On a sunny Monday morning a handful of eager students joined one of London’s most recognised recording and mixing engineers, Jon Olliffe (Jamelia, Miss Dynamite, Nick Cave), to get an in-depth understanding of studio recording, mixing, mastering and industry insight with the help of guest lectures from Paul White (Editor-in-Chief of Sound On Sound), James Stanson (Music Manager – Massive Attack, 2manyDJs) and John Flynn (Balance Mastering).


Throughout the week, Jon taught the entire process of making a record from scratch – covering everything from microphone choice and techniques through to recording a variety of instruments including guitars (electric and acoustic), full drum kit and also a vocalist. As the week progressed, the students learned about studio workflow, file editing, arrangement and finally, mixing a record ready for mastering as a commercial release.

Day one

Things kicked off with a explanation and demonstration of basic microphone techniques – how they work, different types of mics and setting up for the recording process. The class then recorded some electric guitar parts for the track that was to be the creative focus of the week ahead.  Session guitarist Rob Aitken was there to provide the guitar parts for the week and the students explored how to record a great guitar sound  – with plenty of tips and secrets that Jon had picked up from his vast experience of recording hit tracks down the years.


Monday’s evening session was a Q&A session with artist manager James Stanson, who offered an insight into the workings of the wider music industry – explaining how to get your out to labels, managers and A&R effectively and how to build a career in music from the ground up. The students were particularly interested in how James was able to find artists and production talent in the current climate where the internet – via social media, streaming websites and sharing platforms – can overwhelm us with so much new music from aspiring producers.

Day two

Rob returned the studio to finalise some additional electric guitar parts  – this time the students were encouraged to take the lead in this session, deciding on the best micing and recording techniques to get a sound to fit the track that they were creating. Jon spent time explaining the best ways to record acoustic guitar – again giving the students the opportunity to get their hands dirty to get the right recording. The afternoon was spent picking through the best guitar parts from each take and, crucially, learning how to keep sessions organised ahead of the final arrangement and mixdown.


Day three

Reaching the halfway point in the week, it was time to focus on the drums.   Jon talked the students through microphone choice  – using London School of Sound’s enviable collection to explain why he places microphones in certain places above others in the quest for the best drum sound possible.  He then went more in-depth on the difficulties of recording drums and shared some studio nuggets, hints and tips to make the drums much easier to deal with at the mixing stage.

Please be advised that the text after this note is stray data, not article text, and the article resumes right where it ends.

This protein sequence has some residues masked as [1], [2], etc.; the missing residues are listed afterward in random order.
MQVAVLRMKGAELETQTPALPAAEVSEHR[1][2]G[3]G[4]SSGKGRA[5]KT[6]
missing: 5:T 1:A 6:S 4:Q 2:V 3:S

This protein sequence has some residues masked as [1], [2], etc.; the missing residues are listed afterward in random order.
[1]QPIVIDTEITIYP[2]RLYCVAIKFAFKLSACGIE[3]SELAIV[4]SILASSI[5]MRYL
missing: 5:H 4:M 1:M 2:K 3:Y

Sound On Sound’s Paul White was the guest lecturer on Wednesday who, along with Sample Magic co-founder David Felton, explored how the music industry has changed, what the future might hold for music studios and the famous hardware/software debate.

Day four

Vocals were the order of the day on Thursday. Jules Aitken, who was the guest vocalist for the week, joined Jon to show the students how set up and manage a vocal recording session – covering everything from microphone placement and microphone choice through to getting the best out of the singer. The students were asked to A/B between two very different microphones and choose which one worked best for the vocalist and track in question. After recording the vocals, the afternoon was then spent doing a quick vocal edit and vocal mixdown in preparation for the main mix session.

The evening session saw the students move out of the live room and into the control room for a critical listening session. Here the students presented Jon with their own music and mixes for constructive feedback during a group listening session.


Day five

Finally it was time for the main mix!  The day begun with gathering all the best tracks and takes from across the week that were needed for the final mix. Once selected, Jon starting explaining how to work with EQ, compression, levels, panning and automation to get the song sounding full, balanced and clear.  Not only did Jon explore the technical aspect of mixing but he also the spent a lot of time discussing psychological aspect of the craft as well – digging into why mixing is as much science as it is an artform.


Final mix complete, it was time to take it to master.  Whilst it wasn’t possible to master the track within LSS, we were joined by John Flynn from Balance Mastering, who was able to answer questions regarding the dark arts of mastering as well as running through how, why and what mastering adds to the final mix.